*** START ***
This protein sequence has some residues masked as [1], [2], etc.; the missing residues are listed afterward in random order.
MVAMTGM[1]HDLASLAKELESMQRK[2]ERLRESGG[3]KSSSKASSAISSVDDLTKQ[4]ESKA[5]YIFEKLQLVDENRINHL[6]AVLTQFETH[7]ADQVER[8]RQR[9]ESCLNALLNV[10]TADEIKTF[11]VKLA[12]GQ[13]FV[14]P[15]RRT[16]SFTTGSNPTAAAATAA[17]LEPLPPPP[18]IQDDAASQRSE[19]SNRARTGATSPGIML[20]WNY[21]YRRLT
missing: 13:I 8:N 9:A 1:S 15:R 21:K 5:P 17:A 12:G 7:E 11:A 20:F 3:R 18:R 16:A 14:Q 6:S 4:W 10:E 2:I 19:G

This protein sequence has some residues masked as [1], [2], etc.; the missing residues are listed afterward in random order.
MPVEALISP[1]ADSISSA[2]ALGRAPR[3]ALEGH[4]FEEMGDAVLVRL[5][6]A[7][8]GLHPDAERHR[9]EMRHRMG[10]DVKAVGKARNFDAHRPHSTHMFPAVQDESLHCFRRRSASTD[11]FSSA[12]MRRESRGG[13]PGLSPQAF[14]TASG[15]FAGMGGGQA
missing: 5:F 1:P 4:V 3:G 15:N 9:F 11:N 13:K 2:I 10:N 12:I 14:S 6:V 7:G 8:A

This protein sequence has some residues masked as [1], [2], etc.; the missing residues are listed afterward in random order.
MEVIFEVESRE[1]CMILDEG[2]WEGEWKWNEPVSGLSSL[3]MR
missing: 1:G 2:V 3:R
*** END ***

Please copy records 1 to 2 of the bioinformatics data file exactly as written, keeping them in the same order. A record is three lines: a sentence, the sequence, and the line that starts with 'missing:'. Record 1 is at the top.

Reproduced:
This protein sequence has some residues masked as [1], [2], etc.; the missing residues are listed afterward in random order.
MVAMTGM[1]HDLASLAKELESMQRK[2]ERLRESGG[3]KSSSKASSAISSVDDLTKQ[4]ESKA[5]YIFEKLQLVDENRINHL[6]AVLTQFETH[7]ADQVER[8]RQR[9]ESCLNALLNV[10]TADEIKTF[11]VKLA[12]GQ[13]FV[14]P[15]RRT[16]SFTTGSNPTAAAATAA[17]LEPLPPPP[18]IQDDAASQRSE[19]SNRARTGATSPGIML[20]WNY[21]YRRLT
missing: 13:I 8:N 9:A 1:S 15:R 21:K 5:P 17:A 12:G 7:E 11:A 20:F 3:R 18:R 16:A 14:Q 6:S 4:W 10:E 2:I 19:G

This protein sequence has some residues masked as [1], [2], etc.; the missing residues are listed afterward in random order.
MPVEALISP[1]ADSISSA[2]ALGRAPR[3]ALEGH[4]FEEMGDAVLVRL[5][6]A[7][8]GLHPDAERHR[9]EMRHRMG[10]DVKAVGKARNFDAHRPHSTHMFPAVQDESLHCFRRRSASTD[11]FSSA[12]MRRESRGG[13]PGLSPQAF[14]TASG[15]FAGMGGGQA
missing: 5:F 1:P 4:V 3:G 15:N 9:F 11:N 13:K 2:I 10:N 12:I 14:S 6:V 7:G 8:A